Wrong! This is one of the biggest misconceptions people have when talking about Superannuation. Superannuation is not an asset of your estate, and as such is not distributed in accordance with your Will. Superannuation is distributed by, and at the discretion of, the Trustee of your Superfund.

Most people have provided their commercial superfund with a non-binding beneficiary nomination, however while it gives the Trustee an idea of who you would like to give the benefit of your superannuation, they are in no way bound by this nomination.

You can however override the discretion afforded to the Trustee of your Superfund by completing a Binding Death Benefit Nomination (BDBN) It is important to ensure that the BDBN is valid. This included having the BDBN signed by two witnesses, be made out in writing to the Trustee and contain a declaration.

In addition to this, your nomination of a beneficiary must be someone who is considered a dependent, ie spouse or child. In the absence of a dependent person or at your election, you can nominate your Legal Personal Representative to be the recipient of your death benefit. In these circumstances, the superannuation will essentially become part of your estate and distributed in line with the wishes set out in your Will. It is important to note that some BDBN’s expire after a period of three years. So it is recommended that you review them regularly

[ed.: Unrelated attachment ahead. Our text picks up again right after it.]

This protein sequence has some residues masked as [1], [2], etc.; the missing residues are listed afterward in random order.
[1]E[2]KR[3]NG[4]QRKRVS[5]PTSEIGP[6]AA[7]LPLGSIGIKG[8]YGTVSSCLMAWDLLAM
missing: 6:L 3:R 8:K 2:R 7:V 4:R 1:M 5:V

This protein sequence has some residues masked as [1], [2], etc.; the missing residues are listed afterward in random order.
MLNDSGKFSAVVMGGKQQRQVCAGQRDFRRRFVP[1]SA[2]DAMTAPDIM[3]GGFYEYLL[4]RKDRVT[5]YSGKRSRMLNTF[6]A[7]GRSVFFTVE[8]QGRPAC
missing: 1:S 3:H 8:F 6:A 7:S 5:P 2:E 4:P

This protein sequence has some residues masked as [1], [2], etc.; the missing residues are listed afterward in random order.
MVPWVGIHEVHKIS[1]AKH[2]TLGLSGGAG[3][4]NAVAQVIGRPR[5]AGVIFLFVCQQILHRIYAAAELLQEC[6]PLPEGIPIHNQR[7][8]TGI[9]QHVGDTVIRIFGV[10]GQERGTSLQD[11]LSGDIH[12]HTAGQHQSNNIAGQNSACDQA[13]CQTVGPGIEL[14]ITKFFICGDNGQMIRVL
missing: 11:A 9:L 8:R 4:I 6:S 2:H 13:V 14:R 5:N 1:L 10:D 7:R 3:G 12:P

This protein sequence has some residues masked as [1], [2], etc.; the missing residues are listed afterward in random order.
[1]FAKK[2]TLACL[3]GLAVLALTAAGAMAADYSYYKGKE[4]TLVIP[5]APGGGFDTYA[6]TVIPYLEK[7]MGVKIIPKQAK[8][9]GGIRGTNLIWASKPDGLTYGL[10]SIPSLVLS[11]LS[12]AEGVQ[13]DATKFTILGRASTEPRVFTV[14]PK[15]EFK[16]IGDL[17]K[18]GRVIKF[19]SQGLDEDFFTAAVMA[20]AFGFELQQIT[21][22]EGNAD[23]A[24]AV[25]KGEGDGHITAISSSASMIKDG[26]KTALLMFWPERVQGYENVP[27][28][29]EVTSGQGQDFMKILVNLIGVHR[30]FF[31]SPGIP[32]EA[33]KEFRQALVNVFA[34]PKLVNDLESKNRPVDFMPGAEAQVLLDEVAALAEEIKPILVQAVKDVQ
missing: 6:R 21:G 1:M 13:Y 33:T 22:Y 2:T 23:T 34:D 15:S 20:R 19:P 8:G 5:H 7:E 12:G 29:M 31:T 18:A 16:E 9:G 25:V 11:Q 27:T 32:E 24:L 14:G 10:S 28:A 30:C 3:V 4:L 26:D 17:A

In the absence of a BDBN, the Trustee is required to search for any potential dependent persons, then assess the capacity of the dependent, take into consideration any non-binding nominations and then decide on the distribution to take place. This process can be quite drawn out and the wishes of the deceased are not always upheld.

What if you have a self-managed super fund (SMSF)?
You can still bind the Trustee by completing a BDBN. Unlike other Superfunds a BDBN does not necessarily expire after a period of three (3) years. This however is governed by the rules set out in your Superannuation Fund trust deed. If necessary these rules can be amended so that a BDBN does not expire.

It is important to thoroughly consider your estate plan while you still have capacity to do so. Everingham Solomons have experienced Solicitors who can assist you to plan what happens to your estate or review what you have in place because Helping You is Our Business.

Click here for more information on Sarah Rayner.